Viking navigators may have employed a sølarsteinn, or “sunstone,” capable of tracking polarized light to help them establish sailing directions even when the sun was hidden from view.
Early mention of such a practice is in the Icelandic sage of Sigurd and is now being researched to determine if polarized light did play a role in the wide-ranging journeys of Viking explorers. According to Nature News:
The saga describes how, during cloudy, snowy weather, King Olaf consulted Sigurd on the location of the Sun. To check Sigurd's answer, Olaf “grabbed a sunstone, looked at the sky and saw from where the light came, from which he guessed the position of the invisible Sun.” In 1967, Thorkild Ramskou, a Danish archaeologist, suggested that this stone could have been a polarizing crystal such as Icelandic spar, a transparent form of calcite, which is common in Scandinavia.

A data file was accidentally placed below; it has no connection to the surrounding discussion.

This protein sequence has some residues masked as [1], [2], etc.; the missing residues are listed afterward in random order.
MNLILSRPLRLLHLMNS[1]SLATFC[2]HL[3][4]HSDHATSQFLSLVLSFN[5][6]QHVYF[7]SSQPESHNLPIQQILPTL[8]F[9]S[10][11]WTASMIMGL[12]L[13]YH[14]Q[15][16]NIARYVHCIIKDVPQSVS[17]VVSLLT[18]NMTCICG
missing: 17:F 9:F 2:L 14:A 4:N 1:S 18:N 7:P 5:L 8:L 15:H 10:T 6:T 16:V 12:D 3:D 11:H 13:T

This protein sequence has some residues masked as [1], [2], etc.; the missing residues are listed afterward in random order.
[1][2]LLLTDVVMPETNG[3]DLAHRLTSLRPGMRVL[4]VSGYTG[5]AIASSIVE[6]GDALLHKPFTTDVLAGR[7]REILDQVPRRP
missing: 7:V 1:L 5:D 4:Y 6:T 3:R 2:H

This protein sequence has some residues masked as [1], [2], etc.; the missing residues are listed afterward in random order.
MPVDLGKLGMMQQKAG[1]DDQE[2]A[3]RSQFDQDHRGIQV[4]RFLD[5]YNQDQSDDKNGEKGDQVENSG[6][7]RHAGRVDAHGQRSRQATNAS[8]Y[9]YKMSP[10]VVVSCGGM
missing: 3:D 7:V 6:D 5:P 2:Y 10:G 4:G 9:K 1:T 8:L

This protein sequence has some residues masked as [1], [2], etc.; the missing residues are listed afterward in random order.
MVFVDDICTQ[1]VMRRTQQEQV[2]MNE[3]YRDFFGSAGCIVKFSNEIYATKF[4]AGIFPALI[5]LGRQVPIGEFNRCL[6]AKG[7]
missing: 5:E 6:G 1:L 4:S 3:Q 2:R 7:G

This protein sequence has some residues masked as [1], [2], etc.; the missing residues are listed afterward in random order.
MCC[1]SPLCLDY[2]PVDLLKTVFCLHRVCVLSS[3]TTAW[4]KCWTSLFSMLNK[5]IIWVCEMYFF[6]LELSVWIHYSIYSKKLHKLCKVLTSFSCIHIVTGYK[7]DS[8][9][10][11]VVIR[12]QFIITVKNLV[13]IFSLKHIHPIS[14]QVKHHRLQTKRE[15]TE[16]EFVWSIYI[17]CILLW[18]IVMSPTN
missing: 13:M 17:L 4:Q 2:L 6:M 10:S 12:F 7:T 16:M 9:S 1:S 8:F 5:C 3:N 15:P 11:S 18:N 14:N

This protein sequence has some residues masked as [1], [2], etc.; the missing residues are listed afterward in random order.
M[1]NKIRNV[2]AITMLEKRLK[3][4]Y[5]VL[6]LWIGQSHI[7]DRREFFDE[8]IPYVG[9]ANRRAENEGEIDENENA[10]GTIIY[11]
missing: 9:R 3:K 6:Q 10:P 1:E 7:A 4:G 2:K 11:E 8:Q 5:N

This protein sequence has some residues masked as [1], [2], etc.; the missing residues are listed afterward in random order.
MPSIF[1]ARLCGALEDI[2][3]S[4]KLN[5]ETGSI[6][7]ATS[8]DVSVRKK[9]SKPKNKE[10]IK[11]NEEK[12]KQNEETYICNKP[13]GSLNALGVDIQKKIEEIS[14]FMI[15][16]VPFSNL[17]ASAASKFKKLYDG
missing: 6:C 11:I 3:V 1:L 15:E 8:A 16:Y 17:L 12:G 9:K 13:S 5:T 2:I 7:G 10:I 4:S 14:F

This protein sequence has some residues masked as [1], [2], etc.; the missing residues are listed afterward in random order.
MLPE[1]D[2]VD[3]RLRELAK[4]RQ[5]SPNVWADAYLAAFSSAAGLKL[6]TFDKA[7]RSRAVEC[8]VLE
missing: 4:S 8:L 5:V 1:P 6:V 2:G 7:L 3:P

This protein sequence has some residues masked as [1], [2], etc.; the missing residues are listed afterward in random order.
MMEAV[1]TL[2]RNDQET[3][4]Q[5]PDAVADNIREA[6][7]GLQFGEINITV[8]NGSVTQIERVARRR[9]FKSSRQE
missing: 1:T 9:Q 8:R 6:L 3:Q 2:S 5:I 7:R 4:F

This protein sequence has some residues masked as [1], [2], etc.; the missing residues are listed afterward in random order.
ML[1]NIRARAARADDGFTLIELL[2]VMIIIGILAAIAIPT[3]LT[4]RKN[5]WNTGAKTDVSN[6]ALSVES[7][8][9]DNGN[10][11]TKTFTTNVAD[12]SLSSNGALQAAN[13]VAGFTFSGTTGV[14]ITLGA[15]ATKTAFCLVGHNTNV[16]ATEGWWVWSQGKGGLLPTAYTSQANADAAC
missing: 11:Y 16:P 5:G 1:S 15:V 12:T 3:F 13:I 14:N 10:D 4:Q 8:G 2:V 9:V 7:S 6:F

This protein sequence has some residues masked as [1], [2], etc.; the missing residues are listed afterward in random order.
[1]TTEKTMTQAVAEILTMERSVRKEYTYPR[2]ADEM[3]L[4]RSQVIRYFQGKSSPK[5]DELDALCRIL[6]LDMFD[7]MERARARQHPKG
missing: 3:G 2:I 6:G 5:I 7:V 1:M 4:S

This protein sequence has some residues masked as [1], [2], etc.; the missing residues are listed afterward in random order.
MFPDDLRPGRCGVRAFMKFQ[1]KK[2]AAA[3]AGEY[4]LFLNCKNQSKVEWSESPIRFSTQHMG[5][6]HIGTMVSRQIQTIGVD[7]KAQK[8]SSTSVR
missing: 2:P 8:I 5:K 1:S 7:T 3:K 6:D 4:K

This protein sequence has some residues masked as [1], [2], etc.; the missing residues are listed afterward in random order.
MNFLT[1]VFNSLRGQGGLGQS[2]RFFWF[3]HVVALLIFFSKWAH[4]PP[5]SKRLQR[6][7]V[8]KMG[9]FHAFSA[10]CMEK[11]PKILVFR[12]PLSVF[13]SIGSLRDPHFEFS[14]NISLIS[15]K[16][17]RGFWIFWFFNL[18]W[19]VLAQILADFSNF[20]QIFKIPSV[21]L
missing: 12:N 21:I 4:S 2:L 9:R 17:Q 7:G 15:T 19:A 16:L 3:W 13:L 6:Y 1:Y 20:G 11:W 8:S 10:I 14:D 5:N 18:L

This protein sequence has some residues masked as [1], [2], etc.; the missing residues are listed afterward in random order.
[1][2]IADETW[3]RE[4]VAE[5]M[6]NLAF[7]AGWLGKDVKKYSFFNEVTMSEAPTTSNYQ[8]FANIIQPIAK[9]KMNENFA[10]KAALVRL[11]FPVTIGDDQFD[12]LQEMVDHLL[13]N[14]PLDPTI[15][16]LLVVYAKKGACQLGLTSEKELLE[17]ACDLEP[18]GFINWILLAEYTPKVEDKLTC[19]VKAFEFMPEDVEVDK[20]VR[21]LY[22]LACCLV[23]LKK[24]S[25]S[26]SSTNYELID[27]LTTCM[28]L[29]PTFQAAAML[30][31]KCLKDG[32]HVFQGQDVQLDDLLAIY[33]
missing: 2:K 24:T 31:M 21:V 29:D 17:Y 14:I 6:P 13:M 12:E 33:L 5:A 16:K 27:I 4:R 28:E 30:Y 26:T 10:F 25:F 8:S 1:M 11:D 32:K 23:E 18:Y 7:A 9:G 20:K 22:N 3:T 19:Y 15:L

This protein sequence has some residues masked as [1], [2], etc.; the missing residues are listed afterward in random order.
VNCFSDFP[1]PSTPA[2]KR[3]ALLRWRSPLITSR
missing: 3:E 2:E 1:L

Scattering by air molecules in the atmosphere causes sunlight to become polarized, with the line of polarization tangential to circles centered on the Sun. So Ramskou argued that by holding a crystal such as calcite up to the sky and rotating it to check the direction of polarization of the light passing through it, the Vikings could have deduced the position of the Sun, even when it was hidden behind clouds or fog, or was just beneath the horizon.
Researchers now are updating studies done in 2005 on the potential use of a sunstone and polarized light.
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